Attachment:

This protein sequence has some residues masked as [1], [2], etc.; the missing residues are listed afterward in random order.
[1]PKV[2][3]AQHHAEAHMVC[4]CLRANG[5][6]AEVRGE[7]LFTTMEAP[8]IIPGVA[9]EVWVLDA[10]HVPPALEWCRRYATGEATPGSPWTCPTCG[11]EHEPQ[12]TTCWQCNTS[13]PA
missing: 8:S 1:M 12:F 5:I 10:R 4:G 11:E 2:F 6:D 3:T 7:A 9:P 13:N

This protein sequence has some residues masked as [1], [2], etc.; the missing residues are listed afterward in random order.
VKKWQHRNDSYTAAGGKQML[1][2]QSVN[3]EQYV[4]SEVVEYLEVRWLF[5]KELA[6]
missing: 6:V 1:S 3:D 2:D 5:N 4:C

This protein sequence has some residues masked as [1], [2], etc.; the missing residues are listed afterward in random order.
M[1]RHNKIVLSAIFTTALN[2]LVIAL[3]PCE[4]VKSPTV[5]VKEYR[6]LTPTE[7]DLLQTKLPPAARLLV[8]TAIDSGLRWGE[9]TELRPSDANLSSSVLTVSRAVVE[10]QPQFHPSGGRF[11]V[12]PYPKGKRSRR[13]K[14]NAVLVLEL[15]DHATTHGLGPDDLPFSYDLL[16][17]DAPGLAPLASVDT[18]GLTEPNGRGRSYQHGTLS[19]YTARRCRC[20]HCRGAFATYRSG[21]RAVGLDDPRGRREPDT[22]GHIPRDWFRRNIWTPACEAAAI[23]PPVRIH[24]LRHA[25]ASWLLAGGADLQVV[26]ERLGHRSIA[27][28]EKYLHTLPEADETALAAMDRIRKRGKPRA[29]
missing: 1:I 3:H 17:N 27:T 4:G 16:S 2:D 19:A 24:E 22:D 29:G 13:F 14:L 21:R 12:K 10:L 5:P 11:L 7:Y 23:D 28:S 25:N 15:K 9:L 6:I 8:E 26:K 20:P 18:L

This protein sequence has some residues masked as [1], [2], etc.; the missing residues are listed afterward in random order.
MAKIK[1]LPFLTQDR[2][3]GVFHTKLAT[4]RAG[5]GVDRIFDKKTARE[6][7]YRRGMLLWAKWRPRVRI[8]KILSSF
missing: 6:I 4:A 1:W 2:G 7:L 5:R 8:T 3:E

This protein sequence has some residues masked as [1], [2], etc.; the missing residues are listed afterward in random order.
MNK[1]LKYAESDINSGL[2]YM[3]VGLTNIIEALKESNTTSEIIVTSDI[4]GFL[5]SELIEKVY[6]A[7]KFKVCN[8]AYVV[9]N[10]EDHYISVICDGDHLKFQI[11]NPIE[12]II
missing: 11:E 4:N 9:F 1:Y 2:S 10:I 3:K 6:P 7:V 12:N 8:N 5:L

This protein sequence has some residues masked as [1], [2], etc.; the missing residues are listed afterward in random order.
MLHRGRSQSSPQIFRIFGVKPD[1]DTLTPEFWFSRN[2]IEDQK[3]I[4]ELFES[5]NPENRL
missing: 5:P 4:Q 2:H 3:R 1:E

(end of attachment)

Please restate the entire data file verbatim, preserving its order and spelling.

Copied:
This protein sequence has some residues masked as [1], [2], etc.; the missing residues are listed afterward in random order.
[1]PKV[2][3]AQHHAEAHMVC[4]CLRANG[5][6]AEVRGE[7]LFTTMEAP[8]IIPGVA[9]EVWVLDA[10]HVPPALEWCRRYATGEATPGSPWTCPTCG[11]EHEPQ[12]TTCWQCNTS[13]PA
missing: 8:S 1:M 12:F 5:I 10:R 4:G 11:E 2:F 6:D 3:T 7:A 9:P 13:N

This protein sequence has some residues masked as [1], [2], etc.; the missing residues are listed afterward in random order.
VKKWQHRNDSYTAAGGKQML[1][2]QSVN[3]EQYV[4]SEVVEYLEVRWLF[5]KELA[6]
missing: 6:V 1:S 3:D 2:D 5:N 4:C

This protein sequence has some residues masked as [1], [2], etc.; the missing residues are listed afterward in random order.
M[1]RHNKIVLSAIFTTALN[2]LVIAL[3]PCE[4]VKSPTV[5]VKEYR[6]LTPTE[7]DLLQTKLPPAARLLV[8]TAIDSGLRWGE[9]TELRPSDANLSSSVLTVSRAVVE[10]QPQFHPSGGRF[11]V[12]PYPKGKRSRR[13]K[14]NAVLVLEL[15]DHATTHGLGPDDLPFSYDLL[16][17]DAPGLAPLASVDT[18]GLTEPNGRGRSYQHGTLS[19]YTARRCRC[20]HCRGAFATYRSG[21]RAVGLDDPRGRREPDT[22]GHIPRDWFRRNIWTPACEAAAI[23]PPVRIH[24]LRHA[25]ASWLLAGGADLQVV[26]ERLGHRSIA[27][28]EKYLHTLPEADETALAAMDRIRKRGKPRA[29]
missing: 1:I 3:H 17:N 27:T 4:G 16:S 2:D 19:A 24:E 22:D 29:G 13:F 14:L 21:R 12:K 10:L 5:P 11:L 7:Y 23:D 28:S 25:N 15:K 9:L 6:I 8:E 26:K 20:P 18:L

This protein sequence has some residues masked as [1], [2], etc.; the missing residues are listed afterward in random order.
MAKIK[1]LPFLTQDR[2][3]GVFHTKLAT[4]RAG[5]GVDRIFDKKTARE[6][7]YRRGMLLWAKWRPRVRI[8]KILSSF
missing: 6:I 4:A 1:W 2:G 7:L 5:R 8:T 3:E

This protein sequence has some residues masked as [1], [2], etc.; the missing residues are listed afterward in random order.
MNK[1]LKYAESDINSGL[2]YM[3]VGLTNIIEALKESNTTSEIIVTSDI[4]GFL[5]SELIEKVY[6]A[7]KFKVCN[8]AYVV[9]N[10]EDHYISVICDGDHLKFQI[11]NPIE[12]II
missing: 11:E 4:N 9:F 1:Y 2:S 10:I 3:K 6:P 7:V 12:N 8:N 5:L

This protein sequence has some residues masked as [1], [2], etc.; the missing residues are listed afterward in random order.
MLHRGRSQSSPQIFRIFGVKPD[1]DTLTPEFWFSRN[2]IEDQK[3]I[4]ELFES[5]NPENRL
missing: 5:P 4:Q 2:H 3:R 1:E